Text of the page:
FD in Five Minutes: Jenny Howard

Third Sector speaks to the finance director at the Marine Society & Sea Cadets

Jenny Howard
Jenny Howard

Why did you choose finance as a career? When I was 18 I didn’t want to go to university. My mother told me I had to find a career in which I could continue in education while working. I had always loved numbers, so accountancy was the obvious choice.

What made you work in the charity sector? My father saw an advert for a financial controller for Richard Carr-Gomm, who founded the Abbeyfield Society, the Morpeth Society and the Carr-Gomm Society for disadvantaged and lonely people. He sent it to me, saying I had to apply. I had always done voluntary work for charities and it was a great opportunity to use my accountancy skills for charitable purposes. I have now been in the sector for more than 20 years and I have never looked back. The Marine Society & Sea Cadets resonated with me. It is the most energetic charity I have ever worked for, with the cadets and mariners central to all the activities taking place, organised by hard-working, committed staff working alongside thousands of enthusiastic volunteers.

What is the proudest moment of your career so far? Going to Warwick University to be awarded my postgraduate diploma in public leadership and management. It was a fabulous course and I learnt so much about the public sector and specifically about charities. With young children, I really had to slip research for it into every spare moment of my life.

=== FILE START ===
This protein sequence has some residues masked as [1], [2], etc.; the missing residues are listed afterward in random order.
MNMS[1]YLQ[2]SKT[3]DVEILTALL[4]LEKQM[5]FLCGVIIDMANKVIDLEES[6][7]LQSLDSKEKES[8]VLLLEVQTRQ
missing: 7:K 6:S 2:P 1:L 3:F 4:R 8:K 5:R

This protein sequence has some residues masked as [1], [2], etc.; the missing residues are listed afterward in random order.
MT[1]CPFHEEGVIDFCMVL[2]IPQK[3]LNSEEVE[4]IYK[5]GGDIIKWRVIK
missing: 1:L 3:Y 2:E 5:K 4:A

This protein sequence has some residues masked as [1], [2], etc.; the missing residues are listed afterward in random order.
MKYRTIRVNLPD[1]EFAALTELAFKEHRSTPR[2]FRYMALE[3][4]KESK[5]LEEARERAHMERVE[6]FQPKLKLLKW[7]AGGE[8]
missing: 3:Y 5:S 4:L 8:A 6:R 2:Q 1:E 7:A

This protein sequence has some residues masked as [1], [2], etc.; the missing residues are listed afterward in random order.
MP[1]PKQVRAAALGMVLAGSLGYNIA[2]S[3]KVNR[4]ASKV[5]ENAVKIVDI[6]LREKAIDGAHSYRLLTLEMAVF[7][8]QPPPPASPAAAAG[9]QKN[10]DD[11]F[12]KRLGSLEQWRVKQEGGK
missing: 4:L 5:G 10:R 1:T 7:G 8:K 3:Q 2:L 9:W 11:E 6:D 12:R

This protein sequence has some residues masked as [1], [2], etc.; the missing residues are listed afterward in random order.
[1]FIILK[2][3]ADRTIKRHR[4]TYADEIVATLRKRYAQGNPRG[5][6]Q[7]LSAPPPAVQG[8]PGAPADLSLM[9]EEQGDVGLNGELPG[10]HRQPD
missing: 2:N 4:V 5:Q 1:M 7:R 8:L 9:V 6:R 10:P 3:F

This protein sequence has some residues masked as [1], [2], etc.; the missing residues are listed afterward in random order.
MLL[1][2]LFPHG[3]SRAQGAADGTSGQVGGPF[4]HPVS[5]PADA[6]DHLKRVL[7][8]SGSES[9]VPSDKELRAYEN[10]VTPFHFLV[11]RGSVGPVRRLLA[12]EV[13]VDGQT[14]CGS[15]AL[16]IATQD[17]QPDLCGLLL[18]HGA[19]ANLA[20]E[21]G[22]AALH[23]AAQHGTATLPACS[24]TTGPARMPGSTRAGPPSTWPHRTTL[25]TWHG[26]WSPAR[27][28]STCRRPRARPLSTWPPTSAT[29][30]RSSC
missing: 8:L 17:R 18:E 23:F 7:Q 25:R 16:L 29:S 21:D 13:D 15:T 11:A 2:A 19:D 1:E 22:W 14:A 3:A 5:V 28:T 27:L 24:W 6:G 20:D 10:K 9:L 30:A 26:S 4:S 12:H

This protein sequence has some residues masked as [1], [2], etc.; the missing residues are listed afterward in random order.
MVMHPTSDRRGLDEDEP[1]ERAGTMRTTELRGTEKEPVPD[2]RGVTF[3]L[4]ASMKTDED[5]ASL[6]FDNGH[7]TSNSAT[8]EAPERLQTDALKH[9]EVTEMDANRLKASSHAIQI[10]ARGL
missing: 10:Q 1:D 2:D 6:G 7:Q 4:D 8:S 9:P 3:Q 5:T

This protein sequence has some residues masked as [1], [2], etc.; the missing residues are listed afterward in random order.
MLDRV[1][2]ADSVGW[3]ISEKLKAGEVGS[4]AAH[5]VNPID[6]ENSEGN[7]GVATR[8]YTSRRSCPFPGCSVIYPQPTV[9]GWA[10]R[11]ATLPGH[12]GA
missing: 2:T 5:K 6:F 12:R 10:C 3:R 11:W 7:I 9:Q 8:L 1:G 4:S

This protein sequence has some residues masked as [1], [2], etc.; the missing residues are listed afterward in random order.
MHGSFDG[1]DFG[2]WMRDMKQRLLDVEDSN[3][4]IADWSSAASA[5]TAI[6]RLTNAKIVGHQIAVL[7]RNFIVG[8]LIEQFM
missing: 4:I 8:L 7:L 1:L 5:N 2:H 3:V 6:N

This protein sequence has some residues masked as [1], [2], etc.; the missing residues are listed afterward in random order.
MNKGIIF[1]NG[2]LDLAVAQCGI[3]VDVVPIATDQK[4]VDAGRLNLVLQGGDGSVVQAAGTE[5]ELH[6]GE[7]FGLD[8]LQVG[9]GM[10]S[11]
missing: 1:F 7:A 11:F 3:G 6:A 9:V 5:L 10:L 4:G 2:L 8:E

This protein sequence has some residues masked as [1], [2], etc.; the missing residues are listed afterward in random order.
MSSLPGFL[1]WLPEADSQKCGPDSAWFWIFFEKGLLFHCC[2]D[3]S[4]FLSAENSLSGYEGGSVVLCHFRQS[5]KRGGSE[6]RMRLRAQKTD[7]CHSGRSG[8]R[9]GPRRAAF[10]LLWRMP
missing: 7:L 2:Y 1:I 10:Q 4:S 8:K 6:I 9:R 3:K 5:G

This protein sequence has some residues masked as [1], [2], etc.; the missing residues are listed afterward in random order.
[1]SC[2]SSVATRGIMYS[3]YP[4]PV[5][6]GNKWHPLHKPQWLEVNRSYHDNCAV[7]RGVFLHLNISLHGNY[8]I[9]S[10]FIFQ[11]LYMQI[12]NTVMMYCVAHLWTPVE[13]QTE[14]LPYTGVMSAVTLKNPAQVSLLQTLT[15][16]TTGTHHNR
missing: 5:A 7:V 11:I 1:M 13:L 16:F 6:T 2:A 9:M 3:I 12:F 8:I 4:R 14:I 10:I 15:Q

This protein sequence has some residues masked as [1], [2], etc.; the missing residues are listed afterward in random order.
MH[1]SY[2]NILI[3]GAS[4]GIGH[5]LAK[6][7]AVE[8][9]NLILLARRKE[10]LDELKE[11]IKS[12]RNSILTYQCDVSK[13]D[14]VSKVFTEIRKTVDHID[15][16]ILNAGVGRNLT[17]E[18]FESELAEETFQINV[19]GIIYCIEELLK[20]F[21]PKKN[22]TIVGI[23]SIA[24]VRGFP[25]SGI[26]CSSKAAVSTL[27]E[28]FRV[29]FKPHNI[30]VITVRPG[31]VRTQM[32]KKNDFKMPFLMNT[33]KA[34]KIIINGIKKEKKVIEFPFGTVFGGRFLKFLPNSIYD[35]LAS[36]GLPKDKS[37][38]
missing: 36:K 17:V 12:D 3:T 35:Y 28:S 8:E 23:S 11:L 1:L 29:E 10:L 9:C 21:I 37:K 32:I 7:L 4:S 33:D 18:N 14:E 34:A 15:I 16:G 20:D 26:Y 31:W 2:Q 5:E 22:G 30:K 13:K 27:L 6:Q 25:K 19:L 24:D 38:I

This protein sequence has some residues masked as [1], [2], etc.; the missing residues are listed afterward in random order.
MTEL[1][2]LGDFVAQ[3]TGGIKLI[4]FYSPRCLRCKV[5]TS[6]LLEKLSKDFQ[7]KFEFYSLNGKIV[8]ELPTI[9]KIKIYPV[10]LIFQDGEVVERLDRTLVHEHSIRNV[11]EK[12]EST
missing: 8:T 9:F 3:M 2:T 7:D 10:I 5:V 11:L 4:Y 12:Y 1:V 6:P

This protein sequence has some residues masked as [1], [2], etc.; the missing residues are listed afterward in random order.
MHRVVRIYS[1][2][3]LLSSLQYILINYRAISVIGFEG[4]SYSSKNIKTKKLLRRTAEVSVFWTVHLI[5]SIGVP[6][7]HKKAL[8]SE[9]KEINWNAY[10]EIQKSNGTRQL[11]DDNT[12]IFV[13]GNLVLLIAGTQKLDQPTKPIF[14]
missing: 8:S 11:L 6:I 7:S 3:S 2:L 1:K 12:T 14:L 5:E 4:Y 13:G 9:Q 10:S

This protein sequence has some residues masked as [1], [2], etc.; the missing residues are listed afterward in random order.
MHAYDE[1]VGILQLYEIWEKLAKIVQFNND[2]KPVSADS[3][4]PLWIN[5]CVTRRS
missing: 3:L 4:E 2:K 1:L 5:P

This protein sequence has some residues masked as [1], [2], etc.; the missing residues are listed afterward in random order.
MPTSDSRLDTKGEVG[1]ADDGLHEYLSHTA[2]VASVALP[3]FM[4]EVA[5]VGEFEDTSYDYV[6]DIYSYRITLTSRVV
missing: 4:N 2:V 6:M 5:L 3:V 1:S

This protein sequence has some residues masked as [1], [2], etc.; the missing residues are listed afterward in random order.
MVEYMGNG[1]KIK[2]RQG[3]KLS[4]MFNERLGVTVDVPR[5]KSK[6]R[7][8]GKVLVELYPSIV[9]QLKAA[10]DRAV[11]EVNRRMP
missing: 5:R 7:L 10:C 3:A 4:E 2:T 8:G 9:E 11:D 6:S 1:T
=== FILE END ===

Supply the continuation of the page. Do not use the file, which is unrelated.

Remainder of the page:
What do you do outside work? I sing with the London Oriana Choir. We sing four concerts a year, go on tour twice a year and take part in recording sessions. I go on long bicycle rides and walks in the countryside as well.

Who has been the biggest influence on your career/life so far? I have been lucky to have been influenced by a few. Fiona Fagan gave me my first job in the charitable sector and gave me space and support to develop. Paul Wilson gave me my first director role when I was only 29, and taught me that quiet, stable leadership was better than being a noisy self-publicist. And Robert Meadowcroft taught me how mutually beneficial a close working relationship between finance director and chief executive could be.

If you were charities minister for the day, what one thing would you do? I would like to encourage charities to stop seeing each other as competitors. I would not necessarily want to see more mergers, but we can collaborate better.

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